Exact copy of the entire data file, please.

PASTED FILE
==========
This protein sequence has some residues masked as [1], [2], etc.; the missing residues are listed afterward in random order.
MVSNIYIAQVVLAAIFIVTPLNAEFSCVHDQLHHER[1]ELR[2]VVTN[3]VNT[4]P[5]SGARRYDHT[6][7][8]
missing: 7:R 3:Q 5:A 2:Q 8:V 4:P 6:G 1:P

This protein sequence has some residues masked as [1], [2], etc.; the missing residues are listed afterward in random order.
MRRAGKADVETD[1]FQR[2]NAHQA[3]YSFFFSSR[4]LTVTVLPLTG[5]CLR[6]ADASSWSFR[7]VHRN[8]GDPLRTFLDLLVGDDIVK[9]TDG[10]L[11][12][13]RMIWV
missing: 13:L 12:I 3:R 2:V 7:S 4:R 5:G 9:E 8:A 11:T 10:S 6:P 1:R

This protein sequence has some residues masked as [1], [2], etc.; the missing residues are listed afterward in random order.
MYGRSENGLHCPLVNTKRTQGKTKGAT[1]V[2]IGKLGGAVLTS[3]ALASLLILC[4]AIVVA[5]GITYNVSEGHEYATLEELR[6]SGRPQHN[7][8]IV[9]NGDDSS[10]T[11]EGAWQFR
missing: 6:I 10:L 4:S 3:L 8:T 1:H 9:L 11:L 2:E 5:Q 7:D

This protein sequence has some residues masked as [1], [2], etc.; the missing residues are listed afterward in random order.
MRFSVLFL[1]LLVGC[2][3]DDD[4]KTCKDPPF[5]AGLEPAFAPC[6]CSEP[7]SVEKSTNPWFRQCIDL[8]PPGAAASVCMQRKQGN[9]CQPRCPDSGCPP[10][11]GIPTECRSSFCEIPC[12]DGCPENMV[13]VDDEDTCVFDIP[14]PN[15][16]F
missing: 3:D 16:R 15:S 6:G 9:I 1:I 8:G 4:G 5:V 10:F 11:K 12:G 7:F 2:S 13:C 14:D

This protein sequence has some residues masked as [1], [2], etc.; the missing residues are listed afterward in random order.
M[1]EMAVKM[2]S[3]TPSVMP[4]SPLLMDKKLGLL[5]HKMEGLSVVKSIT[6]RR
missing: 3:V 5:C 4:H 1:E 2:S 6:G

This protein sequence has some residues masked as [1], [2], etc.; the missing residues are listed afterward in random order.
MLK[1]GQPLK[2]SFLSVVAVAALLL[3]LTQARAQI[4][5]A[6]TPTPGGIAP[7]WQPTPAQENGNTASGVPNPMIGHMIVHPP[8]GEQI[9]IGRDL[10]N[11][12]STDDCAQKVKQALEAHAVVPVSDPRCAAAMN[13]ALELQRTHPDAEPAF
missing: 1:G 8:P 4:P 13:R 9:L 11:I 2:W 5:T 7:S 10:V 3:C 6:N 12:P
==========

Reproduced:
This protein sequence has some residues masked as [1], [2], etc.; the missing residues are listed afterward in random order.
MVSNIYIAQVVLAAIFIVTPLNAEFSCVHDQLHHER[1]ELR[2]VVTN[3]VNT[4]P[5]SGARRYDHT[6][7][8]
missing: 7:R 3:Q 5:A 2:Q 8:V 4:P 6:G 1:P

This protein sequence has some residues masked as [1], [2], etc.; the missing residues are listed afterward in random order.
MRRAGKADVETD[1]FQR[2]NAHQA[3]YSFFFSSR[4]LTVTVLPLTG[5]CLR[6]ADASSWSFR[7]VHRN[8]GDPLRTFLDLLVGDDIVK[9]TDG[10]L[11][12][13]RMIWV
missing: 13:L 12:I 3:R 2:V 7:S 4:R 5:G 9:E 8:A 11:T 10:S 6:P 1:R

This protein sequence has some residues masked as [1], [2], etc.; the missing residues are listed afterward in random order.
MYGRSENGLHCPLVNTKRTQGKTKGAT[1]V[2]IGKLGGAVLTS[3]ALASLLILC[4]AIVVA[5]GITYNVSEGHEYATLEELR[6]SGRPQHN[7][8]IV[9]NGDDSS[10]T[11]EGAWQFR
missing: 6:I 10:L 4:S 3:L 8:T 1:H 9:L 11:L 2:E 5:Q 7:D

This protein sequence has some residues masked as [1], [2], etc.; the missing residues are listed afterward in random order.
MRFSVLFL[1]LLVGC[2][3]DDD[4]KTCKDPPF[5]AGLEPAFAPC[6]CSEP[7]SVEKSTNPWFRQCIDL[8]PPGAAASVCMQRKQGN[9]CQPRCPDSGCPP[10][11]GIPTECRSSFCEIPC[12]DGCPENMV[13]VDDEDTCVFDIP[14]PN[15][16]F
missing: 3:D 16:R 15:S 6:G 9:I 1:I 8:G 4:G 5:V 10:F 11:K 12:G 7:F 2:S 13:C 14:D

This protein sequence has some residues masked as [1], [2], etc.; the missing residues are listed afterward in random order.
M[1]EMAVKM[2]S[3]TPSVMP[4]SPLLMDKKLGLL[5]HKMEGLSVVKSIT[6]RR
missing: 3:V 5:C 4:H 1:E 2:S 6:G

This protein sequence has some residues masked as [1], [2], etc.; the missing residues are listed afterward in random order.
MLK[1]GQPLK[2]SFLSVVAVAALLL[3]LTQARAQI[4][5]A[6]TPTPGGIAP[7]WQPTPAQENGNTASGVPNPMIGHMIVHPP[8]GEQI[9]IGRDL[10]N[11][12]STDDCAQKVKQALEAHAVVPVSDPRCAAAMN[13]ALELQRTHPDAEPAF
missing: 1:G 8:P 4:P 13:R 9:L 11:I 2:W 5:T 7:S 10:V 3:C 6:N 12:P